Murder, rape, robbery are market realities because Reebok pumps, booty, money, etc. are rival goods. On the other hand, data in the public domain, is non-rival and as such operates on different economic principles. This is why murder and free digital distribution are fundamentally different "crimes" (the " " are for free digital distribution [murder is an actual crime])

    Another way to look at it is from the perspective of society demanding a good. In society's market for people, the marginal cost for the production of people is upward sloping while demand is downward sloping. Murder and rape lead to shifts away from the equilibrium quantity resulting in dead weight loss. On the other hand when looking at the market for digital goods, marginal cost for electronic distribution is effectively zero. As such price setting by the monopolist will lead to dead weight loss via the shift of quantity demanded away from the equilibrium quantity, that is to say the monopolist will reduce efficiency just as the murderer does. You can see here that murder is more similar to retroactively granting a copyright then free distribution.*

    Bob you don't support murder, rape, robbery, etc. do you?

    The fact that you put murder on the same level as digital dissemination is also ridiculous. That said, tossing around your crap is kind of fun.

    The conclusion is you are a moron.

    When studying your Econ, don't forget the CLlT (Capital Land labor Technology)

    *In this case there is no fixed cost of production because we are talking about restoration, so let me stop you before you hurt yourself (we're not talking about drug development here).

     

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  38.  
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    Anonymous Coward, Apr 17th, 2012 @ 9:01pm

    Re: Re:

    You may want to listen to the oral arguments for the four issues presented to the court over a period a three days. They can be found on the court's website. These issues are not a simple as some seem to think.

     

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  39.  
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    brewsterkahle (profile), Apr 18th, 2012 @ 4:24am

    disappearing 20th century

    Thank you for the helpful analysis, and as someone with the Internet Archive, thank you for reading our amicus brief.

    The chart showing the disappearing 20th century confirms your analysis. http://www.theatlantic.com/technology/archive/2012/03/the-missing-20th-century-how-copyright-protect ion-makes-books-vanish/255282/ The full lecture is really good at showing the faults in the lobbiest's argument: https://www.youtube.com/watch?feature=player_embedded&v=-DpfZcftI00

    -brewster
    Digital Librarian
    Internet Archive

     

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  40.  
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    Niall (profile), Apr 18th, 2012 @ 5:37am

    Re: Re: Re: Market realities?

    What, he reads even that much? Unless he reads the whole thing with a view to playing devil's advocate with every line/statement?

     

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  41.  
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    Jay (profile), Apr 18th, 2012 @ 8:23am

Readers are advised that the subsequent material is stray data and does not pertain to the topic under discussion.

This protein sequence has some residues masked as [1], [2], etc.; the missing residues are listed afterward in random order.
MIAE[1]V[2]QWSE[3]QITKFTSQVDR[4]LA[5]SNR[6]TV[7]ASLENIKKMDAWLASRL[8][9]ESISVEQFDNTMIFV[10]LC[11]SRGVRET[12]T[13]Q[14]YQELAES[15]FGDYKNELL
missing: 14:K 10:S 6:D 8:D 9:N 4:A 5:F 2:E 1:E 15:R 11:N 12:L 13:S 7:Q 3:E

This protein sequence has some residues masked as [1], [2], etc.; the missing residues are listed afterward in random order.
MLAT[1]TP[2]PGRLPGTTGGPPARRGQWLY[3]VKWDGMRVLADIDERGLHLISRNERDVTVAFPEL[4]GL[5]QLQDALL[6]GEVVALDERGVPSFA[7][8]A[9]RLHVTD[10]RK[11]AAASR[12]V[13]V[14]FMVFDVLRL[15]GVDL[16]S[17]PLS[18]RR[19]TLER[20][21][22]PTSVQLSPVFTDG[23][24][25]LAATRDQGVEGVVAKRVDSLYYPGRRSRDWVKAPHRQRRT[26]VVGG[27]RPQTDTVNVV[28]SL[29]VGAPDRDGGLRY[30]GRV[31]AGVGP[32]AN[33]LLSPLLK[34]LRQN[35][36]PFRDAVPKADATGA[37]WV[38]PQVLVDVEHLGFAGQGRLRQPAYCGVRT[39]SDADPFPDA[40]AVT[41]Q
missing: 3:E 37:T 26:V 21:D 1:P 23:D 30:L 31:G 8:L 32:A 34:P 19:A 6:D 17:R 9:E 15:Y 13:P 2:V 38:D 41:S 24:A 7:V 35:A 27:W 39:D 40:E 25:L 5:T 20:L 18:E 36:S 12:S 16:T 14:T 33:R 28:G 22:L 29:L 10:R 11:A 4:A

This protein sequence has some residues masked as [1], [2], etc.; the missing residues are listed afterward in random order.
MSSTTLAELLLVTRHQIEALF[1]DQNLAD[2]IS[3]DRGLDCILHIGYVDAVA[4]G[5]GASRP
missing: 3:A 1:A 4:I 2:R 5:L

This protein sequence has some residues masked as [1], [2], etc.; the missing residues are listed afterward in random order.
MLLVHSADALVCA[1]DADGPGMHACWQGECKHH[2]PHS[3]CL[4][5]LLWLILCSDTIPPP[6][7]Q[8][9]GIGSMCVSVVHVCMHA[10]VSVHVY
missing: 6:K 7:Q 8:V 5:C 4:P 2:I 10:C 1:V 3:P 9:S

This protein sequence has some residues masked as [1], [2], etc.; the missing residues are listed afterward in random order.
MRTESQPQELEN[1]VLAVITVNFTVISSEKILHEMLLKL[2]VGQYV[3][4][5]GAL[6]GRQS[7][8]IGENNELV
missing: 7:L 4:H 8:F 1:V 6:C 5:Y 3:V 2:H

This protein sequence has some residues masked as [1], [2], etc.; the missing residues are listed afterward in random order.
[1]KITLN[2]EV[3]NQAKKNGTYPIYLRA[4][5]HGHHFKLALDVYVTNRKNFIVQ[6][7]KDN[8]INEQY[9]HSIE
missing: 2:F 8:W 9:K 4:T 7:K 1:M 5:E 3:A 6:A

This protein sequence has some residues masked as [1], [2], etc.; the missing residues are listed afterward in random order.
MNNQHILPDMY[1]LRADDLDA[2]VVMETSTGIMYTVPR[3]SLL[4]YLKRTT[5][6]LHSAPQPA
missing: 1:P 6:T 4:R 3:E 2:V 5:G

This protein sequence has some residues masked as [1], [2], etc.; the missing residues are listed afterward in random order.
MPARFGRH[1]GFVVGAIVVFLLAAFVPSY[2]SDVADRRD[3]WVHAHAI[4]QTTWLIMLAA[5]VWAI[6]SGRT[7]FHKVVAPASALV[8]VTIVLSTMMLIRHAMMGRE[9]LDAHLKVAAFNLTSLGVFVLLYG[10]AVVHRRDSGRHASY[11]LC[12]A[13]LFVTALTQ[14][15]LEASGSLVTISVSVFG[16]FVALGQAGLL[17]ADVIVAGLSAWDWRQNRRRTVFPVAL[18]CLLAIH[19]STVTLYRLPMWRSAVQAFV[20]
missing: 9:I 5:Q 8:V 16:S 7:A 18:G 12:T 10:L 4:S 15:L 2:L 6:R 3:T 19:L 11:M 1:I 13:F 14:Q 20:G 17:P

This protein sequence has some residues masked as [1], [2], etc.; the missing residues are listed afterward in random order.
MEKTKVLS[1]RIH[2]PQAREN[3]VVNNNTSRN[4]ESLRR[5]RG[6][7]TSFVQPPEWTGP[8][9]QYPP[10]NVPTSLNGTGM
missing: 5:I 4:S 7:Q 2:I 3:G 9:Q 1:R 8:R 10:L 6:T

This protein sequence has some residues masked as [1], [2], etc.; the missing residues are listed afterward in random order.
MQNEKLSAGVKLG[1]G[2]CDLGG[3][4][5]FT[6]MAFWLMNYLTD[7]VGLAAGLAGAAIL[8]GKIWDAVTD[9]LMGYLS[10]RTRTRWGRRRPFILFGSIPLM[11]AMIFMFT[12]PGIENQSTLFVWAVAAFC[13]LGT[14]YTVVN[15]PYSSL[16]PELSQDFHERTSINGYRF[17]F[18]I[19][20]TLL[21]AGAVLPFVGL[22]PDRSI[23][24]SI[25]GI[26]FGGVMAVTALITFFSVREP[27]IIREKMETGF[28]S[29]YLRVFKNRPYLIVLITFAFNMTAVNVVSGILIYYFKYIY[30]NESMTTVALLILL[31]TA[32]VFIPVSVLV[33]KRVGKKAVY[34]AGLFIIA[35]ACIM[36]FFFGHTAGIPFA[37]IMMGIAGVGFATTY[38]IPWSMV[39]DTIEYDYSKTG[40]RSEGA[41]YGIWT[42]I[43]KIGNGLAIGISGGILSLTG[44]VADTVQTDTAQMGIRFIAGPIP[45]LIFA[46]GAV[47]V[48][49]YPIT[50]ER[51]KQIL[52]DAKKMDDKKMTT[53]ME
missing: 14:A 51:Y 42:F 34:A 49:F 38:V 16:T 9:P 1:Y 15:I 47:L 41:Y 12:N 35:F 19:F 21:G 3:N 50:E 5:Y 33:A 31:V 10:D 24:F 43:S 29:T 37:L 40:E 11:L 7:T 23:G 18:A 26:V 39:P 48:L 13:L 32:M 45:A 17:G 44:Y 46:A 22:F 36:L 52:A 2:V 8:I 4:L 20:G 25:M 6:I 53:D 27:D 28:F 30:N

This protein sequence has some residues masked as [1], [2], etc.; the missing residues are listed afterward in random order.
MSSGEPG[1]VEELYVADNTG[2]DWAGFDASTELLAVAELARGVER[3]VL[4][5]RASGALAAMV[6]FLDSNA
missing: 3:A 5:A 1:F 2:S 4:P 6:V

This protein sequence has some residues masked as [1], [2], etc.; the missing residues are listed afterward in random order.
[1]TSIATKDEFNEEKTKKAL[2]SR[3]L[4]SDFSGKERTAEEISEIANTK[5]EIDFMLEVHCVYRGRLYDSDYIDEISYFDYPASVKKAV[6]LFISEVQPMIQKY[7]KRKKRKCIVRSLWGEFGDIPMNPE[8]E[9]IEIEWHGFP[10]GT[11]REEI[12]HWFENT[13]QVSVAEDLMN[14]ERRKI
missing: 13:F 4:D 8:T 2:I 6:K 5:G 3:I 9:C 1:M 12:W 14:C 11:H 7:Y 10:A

Re: Re: Re:

    I saw them and read the hearings. Scalia was insistent on this Cornhusker kickback which wasn't in the bill. Thomas will always vote Republican and I doubt Kennedy will vote Progressively.

    That hearing is going to be voted on political grounds and I'm sure people will not be happy.

     

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    Gallowglass2005, Apr 18th, 2012 @ 1:20pm

    One of Congress' Enumerated powers

    It just seems wrong to take something out of the public domain and put it back under copyright. I agree with the main argumnents of the usefulness of public domain works.

    Unfortunately, I also believe that SCOTUS got it right when they indicated that copyright is the exclusive domain of congress to define and/or change. It is, after all, one of their enumerated, Article I powers. That doesn't make the current decision suck any less.

    All we have to do is convince congress to change the copyright law to better benefit the public instead of the legacy content industries. HOW HARD COULD IT BE?

     

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    Anonymous Coward, Dec 22nd, 2013 @ 7:20pm

    The Problem with Attribution

    Attribution is not required in public domain works, so if the works covered in this case do not have attribution, how would anybody know that they fell again into copyright?

    Dastar_Corp._v._Twentieth_Century_Fox_Film_Corp.

    The Court reasoned that although the Lanham Act forbids a reverse passing off, this rule regarding the misuse of trademarks is trumped by the fact that once a copyrighted work passes into the public domain, anyone in the public may do anything they want with the work, with or without attribution to the author.

    ...claims about authorship cannot be used as an end-run around the underlying philosophy of a time limit on exclusive ownership of a copyright or patent. Allowing such restrictions on a public domain work would, Scalia wrote, "create a species of mutant copyright law that limits the public's 'federal right to "copy and to use"' expired copyrights," and would effectively create "a species of perpetual patent and copyright, which Congress may not do"